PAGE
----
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WWTC Curriculum and Video Tutorials

Quick links to dedicated video pages on:
Daoyin/QigongTai ChiBaguaXingyiTuina

WaterWheel Tai Chi offers group and private instruction in Tai Chi, Qigong, and two other Chinese “internal” martial arts, Baguazhang and Xingyiquan. Brief descriptions of each art follow, as well as video links to our youtube channel. These informal videos are offered as a student resource and employ a "mechanical" demonstration style to emphasize pertinent details.

The Internal Family of Chinese Martial Arts 內家拳
Since the early twentieth century Tai Chi, Xingyiquan and Baguazhang have often been referred to as the “three brothers” of the Chinese martial arts. While there are other so-called “internal” martial arts in China, these big three are the most famous. In this context, “internal” refers to Neigong (Qigong/Daoyin) training and its emphasis on core strength, full-body coordination, and highly efficient movement as opposed to the “external” strength and speed of the limbs. It is the "internal" quality of this training that also underpins the reputation of all these arts for improving health. The same principles are utilized by the practitioner when performing Chinese Tuina bodywork.

Daoyin 導引 / Neigong 內功 / Qigong 氣功
(also written "Ch’i Kung," "Nei Kung" and "Tao-yin")

A therapeutic exercise system historically documented at over 2000 years old, Daoyin/Qigong has been called “the mother of the Chinese martial arts.” Ancient texts demonstrate that its practice was instrumental to the development of Chinese acupuncture. Although "Qigong," is a modern catchall term for a wide variety of exercises, the fundamental movements are seen time and time again in most training systems.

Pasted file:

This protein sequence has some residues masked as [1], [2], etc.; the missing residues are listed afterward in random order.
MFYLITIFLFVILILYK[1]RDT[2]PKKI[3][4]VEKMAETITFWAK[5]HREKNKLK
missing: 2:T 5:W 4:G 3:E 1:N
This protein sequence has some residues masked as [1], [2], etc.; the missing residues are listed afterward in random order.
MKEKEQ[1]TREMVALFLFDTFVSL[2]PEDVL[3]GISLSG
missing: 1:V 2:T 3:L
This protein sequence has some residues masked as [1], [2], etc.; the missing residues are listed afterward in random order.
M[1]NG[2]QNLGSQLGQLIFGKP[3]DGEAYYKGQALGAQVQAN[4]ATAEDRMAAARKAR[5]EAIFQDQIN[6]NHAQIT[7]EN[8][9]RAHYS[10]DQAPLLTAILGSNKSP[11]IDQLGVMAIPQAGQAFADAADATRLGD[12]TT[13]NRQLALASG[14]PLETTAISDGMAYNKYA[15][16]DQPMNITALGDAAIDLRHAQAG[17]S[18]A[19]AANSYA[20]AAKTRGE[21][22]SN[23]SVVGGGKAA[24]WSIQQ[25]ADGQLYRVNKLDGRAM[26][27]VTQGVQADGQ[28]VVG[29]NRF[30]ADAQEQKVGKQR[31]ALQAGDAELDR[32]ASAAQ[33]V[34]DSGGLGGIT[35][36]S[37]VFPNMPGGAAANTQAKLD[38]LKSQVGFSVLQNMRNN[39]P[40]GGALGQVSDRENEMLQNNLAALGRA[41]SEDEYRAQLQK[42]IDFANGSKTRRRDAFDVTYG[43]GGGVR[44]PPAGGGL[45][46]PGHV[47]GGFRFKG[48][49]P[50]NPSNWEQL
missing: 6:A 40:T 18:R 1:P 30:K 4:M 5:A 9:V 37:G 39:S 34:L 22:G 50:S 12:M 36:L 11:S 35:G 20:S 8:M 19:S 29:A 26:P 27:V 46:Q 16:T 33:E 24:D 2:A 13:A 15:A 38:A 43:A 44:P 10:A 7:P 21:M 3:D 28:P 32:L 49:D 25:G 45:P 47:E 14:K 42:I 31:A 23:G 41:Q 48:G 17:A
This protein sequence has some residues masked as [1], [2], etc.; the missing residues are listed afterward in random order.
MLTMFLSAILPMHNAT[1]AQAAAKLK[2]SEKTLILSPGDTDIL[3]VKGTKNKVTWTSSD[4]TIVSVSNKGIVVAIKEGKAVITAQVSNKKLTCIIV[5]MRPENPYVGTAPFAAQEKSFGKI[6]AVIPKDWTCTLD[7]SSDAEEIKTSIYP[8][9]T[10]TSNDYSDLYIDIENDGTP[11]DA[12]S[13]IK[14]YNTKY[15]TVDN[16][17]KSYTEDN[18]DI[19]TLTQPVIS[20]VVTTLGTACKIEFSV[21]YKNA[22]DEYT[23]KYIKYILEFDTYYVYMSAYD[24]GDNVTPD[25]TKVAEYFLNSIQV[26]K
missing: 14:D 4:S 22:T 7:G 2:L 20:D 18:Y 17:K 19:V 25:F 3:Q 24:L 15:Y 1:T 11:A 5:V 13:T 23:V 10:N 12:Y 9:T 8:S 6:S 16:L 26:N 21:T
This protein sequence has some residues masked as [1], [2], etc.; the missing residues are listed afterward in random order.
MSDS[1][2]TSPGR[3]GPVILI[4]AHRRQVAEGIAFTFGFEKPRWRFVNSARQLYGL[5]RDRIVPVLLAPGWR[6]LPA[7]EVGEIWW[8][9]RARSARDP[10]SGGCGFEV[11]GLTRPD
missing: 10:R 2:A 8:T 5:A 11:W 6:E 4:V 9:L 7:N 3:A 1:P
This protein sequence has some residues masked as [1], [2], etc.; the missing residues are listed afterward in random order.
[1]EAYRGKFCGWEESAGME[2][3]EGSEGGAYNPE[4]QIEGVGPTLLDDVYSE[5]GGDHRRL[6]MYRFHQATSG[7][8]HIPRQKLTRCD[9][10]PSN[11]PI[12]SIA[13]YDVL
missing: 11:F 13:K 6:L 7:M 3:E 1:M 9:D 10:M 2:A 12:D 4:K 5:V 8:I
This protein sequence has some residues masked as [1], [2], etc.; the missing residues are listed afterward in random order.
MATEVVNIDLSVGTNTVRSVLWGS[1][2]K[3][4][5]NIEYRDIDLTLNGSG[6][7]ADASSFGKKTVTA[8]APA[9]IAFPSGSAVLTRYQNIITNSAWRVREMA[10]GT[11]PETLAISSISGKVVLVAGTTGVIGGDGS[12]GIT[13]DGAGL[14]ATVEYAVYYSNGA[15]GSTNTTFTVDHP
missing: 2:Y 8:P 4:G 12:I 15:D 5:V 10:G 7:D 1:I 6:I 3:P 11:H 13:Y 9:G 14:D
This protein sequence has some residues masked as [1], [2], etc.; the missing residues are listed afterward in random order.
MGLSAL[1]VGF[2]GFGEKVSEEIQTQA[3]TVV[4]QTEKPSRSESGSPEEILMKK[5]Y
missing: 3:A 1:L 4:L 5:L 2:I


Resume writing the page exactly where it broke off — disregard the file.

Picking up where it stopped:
Daoyin exercises develop relaxed and efficient body alignment, well-integrated strength and movement, and mental awareness to promote the body’s innate self-maintenance and performance. In many ways, Daoyin is at the root of many of the health benefits ascribed to Tai Chi practice. However, the wide variety of exercises allows more specific tailoring of practice to the individuals needs and many of the exercises are easier to learn than Tai Chi. For many people, Daoyin/Qigong may offer the most immediate opportunity to improve the way you feel on a daily basis.

For more information and video tutorials, go to our dedicated Daoyin/Qigong page.

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Tai Chi 太極拳
(also written "Taijiquan" or "T'ai-chi Ch'üan")

Tai Chi is a traditional Chinese martial art that has gained a worldwide reputation for its therapeutic benefits and graceful appearance. Equally a mental and a physical practice, Tai Chi combines methods of regulating posture, breathing, intention and awareness for the development of strength, coordination, circulation, and acute sensitivity. The dance-like routine of flowing movements seen in parks all over the world continues to be the centerpiece of the system but does not exclusively represent the art of Tai Chi. The complete method includes a variety of stationary and moving, solo and partnered exercises as well as weapon training.